Eli Broad dangles a museum and a $200 million endowment in front of Beverly Hills, Santa Monica, and a west side city to be named later*
Eli Broad is ready to build himself a west side museum to house his 2,000-piece contemporary art collection, and send it into the world with a $200 million endowment that he reckons will give it a $12 million a year budget before another penny is earned or raised. That would be the largest single hunk of cash ever bestowed on the arts in Southern California, save for the $700 million 1976 bequest ($2.65 billion in today's dollars) with which J. Paul Getty launched the Getty Trust. [*An earlier version of this post listed the amount as $2.65 million.]
The main questions facing Broad are where and when. At age 76, he wants the "when" to be ASAP, with a minimum of bureaucratic red tape. As for the "where," city officials in both Beverly Hills and Santa Monica are vying to provide it -- Beverly Hills on the southeast corner of Wilshire Boulevard and Santa Monica Boulevard, a property that Broad says the city would have to acquire then lease to him for a token amount, and Santa Monica on 2.5 acres the city already owns next to the Santa Monica Civic Auditorium.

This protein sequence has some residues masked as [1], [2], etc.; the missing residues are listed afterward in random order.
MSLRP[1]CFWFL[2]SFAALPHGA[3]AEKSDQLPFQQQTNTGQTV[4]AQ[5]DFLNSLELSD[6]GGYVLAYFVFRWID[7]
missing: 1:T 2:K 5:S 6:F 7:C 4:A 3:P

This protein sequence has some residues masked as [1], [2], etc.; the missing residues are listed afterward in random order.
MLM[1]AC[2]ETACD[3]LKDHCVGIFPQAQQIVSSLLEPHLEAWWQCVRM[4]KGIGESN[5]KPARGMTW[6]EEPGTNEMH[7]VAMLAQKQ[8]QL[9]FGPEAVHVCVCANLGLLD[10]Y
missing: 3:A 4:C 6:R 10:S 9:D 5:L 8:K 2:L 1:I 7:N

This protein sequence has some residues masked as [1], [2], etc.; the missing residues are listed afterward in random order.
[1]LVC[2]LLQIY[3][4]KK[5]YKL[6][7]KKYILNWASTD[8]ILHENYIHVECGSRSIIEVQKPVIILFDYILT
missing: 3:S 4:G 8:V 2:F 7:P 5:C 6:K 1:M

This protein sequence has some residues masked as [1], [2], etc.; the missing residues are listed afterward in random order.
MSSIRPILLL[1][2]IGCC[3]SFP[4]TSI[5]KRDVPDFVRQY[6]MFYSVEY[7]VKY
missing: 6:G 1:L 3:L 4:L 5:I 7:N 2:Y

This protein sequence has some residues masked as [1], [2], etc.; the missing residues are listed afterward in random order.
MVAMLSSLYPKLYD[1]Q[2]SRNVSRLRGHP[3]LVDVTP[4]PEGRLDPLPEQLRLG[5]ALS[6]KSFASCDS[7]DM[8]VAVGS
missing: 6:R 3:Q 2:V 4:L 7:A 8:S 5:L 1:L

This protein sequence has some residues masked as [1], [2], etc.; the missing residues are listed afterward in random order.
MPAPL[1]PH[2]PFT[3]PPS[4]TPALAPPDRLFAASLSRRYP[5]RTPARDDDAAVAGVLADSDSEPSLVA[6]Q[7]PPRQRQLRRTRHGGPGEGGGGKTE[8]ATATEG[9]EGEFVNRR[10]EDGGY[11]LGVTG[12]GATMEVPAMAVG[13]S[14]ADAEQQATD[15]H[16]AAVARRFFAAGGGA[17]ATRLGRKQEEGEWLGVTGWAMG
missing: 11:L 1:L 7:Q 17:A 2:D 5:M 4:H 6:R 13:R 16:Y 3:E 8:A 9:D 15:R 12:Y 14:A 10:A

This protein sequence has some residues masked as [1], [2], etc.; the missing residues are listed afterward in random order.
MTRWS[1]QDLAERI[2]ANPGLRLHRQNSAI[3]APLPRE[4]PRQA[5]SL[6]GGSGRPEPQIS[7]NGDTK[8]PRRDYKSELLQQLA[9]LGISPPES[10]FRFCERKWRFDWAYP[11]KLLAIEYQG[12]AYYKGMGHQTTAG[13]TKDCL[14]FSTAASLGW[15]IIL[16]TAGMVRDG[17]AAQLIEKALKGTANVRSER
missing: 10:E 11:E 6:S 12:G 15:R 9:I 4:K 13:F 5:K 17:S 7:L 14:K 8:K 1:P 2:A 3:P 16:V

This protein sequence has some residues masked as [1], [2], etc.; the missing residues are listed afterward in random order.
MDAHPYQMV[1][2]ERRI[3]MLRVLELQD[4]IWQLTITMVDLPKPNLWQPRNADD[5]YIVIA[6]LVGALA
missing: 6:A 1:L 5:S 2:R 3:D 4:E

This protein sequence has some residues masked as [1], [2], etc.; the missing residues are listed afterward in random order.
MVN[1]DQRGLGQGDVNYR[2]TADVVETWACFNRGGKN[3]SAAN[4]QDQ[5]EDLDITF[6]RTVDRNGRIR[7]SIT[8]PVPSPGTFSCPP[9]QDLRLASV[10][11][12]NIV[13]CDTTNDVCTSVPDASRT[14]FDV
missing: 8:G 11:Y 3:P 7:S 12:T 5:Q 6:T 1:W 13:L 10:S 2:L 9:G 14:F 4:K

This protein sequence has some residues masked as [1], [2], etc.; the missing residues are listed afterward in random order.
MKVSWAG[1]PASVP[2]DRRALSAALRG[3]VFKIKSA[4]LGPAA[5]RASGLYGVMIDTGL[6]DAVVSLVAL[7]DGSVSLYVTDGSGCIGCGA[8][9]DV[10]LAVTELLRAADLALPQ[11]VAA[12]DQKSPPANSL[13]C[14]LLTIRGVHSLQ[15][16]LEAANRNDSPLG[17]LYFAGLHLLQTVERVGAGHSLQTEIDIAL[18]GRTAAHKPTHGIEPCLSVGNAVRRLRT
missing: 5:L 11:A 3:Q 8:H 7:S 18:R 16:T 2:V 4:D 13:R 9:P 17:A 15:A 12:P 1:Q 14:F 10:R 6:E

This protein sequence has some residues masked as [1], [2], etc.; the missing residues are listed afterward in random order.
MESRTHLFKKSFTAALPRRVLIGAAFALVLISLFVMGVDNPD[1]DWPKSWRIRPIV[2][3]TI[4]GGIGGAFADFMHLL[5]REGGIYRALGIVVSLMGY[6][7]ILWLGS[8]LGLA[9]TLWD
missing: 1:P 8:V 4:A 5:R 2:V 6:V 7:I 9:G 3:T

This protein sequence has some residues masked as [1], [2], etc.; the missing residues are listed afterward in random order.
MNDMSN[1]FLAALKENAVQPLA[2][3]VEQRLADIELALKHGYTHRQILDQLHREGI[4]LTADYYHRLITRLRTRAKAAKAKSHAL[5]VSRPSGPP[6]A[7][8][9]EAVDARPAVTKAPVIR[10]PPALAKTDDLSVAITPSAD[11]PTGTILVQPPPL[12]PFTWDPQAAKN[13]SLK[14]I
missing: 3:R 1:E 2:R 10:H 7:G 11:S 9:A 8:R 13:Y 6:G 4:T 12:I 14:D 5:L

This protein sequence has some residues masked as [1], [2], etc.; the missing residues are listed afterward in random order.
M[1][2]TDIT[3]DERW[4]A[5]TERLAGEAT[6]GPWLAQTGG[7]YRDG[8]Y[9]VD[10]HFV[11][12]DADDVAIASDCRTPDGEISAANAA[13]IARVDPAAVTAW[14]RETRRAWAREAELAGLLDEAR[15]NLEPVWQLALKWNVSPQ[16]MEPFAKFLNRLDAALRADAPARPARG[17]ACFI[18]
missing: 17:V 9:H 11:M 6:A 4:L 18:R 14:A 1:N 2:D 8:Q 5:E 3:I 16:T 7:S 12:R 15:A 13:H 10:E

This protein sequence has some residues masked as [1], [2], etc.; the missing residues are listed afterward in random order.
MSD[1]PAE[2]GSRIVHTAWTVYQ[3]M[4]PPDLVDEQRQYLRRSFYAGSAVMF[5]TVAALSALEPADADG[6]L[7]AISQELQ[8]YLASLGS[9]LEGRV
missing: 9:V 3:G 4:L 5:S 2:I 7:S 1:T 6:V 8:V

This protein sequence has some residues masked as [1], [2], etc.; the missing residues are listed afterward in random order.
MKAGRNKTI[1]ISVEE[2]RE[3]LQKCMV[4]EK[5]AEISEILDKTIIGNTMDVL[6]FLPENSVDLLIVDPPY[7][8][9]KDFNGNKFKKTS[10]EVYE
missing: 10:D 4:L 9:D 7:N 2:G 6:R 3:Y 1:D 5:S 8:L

Meanwhile, the "what" has gotten much bigger since Broad's plans to build a new headquarters and museum for his Broad Art Foundation surfaced a year ago. A conceptual design he sent last month to city planners in Beverly Hills call for nearly 50,000 square feet of exhibition space (including a 6,100 square foot outdoor area for sculpture), up from the 25,000 previously estimated.
And yes, Broad says he's also talking to a third municipality he declines to identify. It's not a matter of trying to play cities against each other to extract the sweetest deal, he says, but to give himself the best shot at breaking through red tape and getting his museum built relatively quickly.
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-- Mike Boehm
Photo: Eli Broad. Credits: Jay L. Clendenin/Los Angeles Times